"All aboard a houseboat in Portugal"
GUARDIAN - JULY 2011
I am not entirely new to boats. I've been on several cross-Channel ferries; I nearly killed
myself in a canoe on the Ardèche; I've spent time on a Turkish gulet (blissful); I've done
feluccas in Egypt; and I had a week on a barge on the Welsh border. I have discovered I
actually rather like boats: I like the portholes, compact kitchens and cooking on the
move. In fact I like boats so much I'm seriously considering buying one and making a
new life on the water.
So a recent trip to Portugal to spend a few days on a houseboat on an enormous
reservoir in the middle of nowhere was a perfect opportunity to test my "sea" legs. Even
better, this boat came with sunshine and a vast swimming pool, and without locks,
tunnels or horizontal rain (though I like all that too). The trickiest element, apart from
the chemical toilet (of which more later), was parking the thing, but then I find that
difficult in a Nissan Micra.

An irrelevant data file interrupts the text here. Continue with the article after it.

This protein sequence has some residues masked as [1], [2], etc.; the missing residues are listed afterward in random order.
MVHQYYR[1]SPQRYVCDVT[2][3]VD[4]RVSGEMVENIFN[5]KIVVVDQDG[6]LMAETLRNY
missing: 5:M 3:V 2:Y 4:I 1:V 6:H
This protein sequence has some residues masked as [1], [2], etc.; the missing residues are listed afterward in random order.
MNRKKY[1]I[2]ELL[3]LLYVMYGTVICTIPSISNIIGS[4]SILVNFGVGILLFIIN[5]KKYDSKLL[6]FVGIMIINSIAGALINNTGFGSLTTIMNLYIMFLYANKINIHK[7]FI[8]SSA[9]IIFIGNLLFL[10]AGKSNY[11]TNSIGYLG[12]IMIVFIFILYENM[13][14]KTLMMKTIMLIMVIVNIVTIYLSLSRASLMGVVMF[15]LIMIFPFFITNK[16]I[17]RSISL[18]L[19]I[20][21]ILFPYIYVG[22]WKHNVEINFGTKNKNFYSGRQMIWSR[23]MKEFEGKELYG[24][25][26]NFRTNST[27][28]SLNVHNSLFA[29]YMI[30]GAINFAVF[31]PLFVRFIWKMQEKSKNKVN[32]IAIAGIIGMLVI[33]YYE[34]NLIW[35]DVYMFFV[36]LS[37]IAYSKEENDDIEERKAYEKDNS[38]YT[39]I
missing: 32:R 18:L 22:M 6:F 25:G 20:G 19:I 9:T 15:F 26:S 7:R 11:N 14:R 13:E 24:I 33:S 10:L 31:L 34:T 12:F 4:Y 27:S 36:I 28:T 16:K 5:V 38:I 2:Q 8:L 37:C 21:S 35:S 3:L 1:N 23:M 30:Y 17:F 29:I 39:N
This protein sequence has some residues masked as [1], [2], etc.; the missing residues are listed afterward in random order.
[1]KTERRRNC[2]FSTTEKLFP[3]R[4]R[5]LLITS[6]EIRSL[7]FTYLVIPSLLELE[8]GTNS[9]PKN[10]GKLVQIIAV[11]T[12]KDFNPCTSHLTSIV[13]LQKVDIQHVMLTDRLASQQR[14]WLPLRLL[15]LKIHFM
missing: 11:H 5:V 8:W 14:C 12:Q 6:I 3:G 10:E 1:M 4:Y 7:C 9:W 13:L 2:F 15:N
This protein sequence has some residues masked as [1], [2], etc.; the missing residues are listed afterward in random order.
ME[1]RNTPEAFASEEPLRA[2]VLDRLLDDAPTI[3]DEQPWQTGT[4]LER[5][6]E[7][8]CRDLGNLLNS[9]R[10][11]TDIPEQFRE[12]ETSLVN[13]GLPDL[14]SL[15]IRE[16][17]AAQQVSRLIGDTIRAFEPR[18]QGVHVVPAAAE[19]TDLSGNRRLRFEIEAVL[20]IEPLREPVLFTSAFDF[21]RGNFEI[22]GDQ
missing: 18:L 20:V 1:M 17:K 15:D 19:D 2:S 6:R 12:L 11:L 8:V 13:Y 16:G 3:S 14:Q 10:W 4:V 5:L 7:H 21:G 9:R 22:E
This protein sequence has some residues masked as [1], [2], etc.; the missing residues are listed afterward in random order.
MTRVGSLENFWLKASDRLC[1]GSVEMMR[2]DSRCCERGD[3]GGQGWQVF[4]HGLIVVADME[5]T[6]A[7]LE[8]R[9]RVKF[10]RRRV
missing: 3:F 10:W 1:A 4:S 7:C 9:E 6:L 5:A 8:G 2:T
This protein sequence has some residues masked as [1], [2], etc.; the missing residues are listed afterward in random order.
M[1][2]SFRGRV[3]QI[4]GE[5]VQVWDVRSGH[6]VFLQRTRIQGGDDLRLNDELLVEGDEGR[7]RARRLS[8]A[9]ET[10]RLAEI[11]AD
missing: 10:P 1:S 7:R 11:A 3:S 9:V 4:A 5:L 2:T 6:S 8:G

As my children grow older there are many joys, but one of the small sadnesses is that
they are not quite so easily pleased. Whether it's packed lunches, T-shirts, birthday
parties or holidays, they now have their own strongly held views. There was a time when
they were thrilled to spend a week with us anywhere – in a longhouse in Wales, on a
canal boat in Shropshire, at my parents' place in the Midlands. Now holidays have to be
carefully negotiated around friends, girlfriends, sporting events and parties. At home we
rarely spend all day together, just the four of us. And while I like boats, do they? How
would we survive on a cramped motorboat on a deserted reservoir?
But that was before I'd seen the reservoir. Alqueva lake, in the unspoilt Alentejo region
of southern Portugal, is the largest lake in the country, covering a surface area of 250 sq
km, 83km from end to end. It was created in 2002 after the majestic Alqueva dam was
built on the Guadiana river to irrigate the impoverished and arid Alentejo. Locals were
promised much from its construction in 2002. Something may still materialise, but
probably not enough, and not quickly enough for the poorest part of a country in an